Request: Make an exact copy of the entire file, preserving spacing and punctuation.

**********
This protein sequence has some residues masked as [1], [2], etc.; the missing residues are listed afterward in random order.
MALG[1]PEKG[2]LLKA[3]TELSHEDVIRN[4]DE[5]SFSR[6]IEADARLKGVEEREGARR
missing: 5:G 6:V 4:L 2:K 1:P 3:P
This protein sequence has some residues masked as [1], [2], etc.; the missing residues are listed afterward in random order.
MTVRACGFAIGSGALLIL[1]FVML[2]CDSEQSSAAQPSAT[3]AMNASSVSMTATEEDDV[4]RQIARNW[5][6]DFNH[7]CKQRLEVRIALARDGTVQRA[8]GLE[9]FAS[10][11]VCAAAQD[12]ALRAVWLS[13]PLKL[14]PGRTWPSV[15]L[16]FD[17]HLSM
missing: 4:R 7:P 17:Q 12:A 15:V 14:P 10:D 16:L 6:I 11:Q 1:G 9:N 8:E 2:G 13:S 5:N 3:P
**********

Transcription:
This protein sequence has some residues masked as [1], [2], etc.; the missing residues are listed afterward in random order.
MALG[1]PEKG[2]LLKA[3]TELSHEDVIRN[4]DE[5]SFSR[6]IEADARLKGVEEREGARR
missing: 5:G 6:V 4:L 2:K 1:P 3:P
This protein sequence has some residues masked as [1], [2], etc.; the missing residues are listed afterward in random order.
MTVRACGFAIGSGALLIL[1]FVML[2]CDSEQSSAAQPSAT[3]AMNASSVSMTATEEDDV[4]RQIARNW[5][6]DFNH[7]CKQRLEVRIALARDGTVQRA[8]GLE[9]FAS[10][11]VCAAAQD[12]ALRAVWLS[13]PLKL[14]PGRTWPSV[15]L[16]FD[17]HLSM
missing: 4:R 7:P 17:Q 12:A 15:V 14:P 10:D 16:L 6:I 11:Q 1:G 9:N 8:E 2:G 13:S 5:N 3:P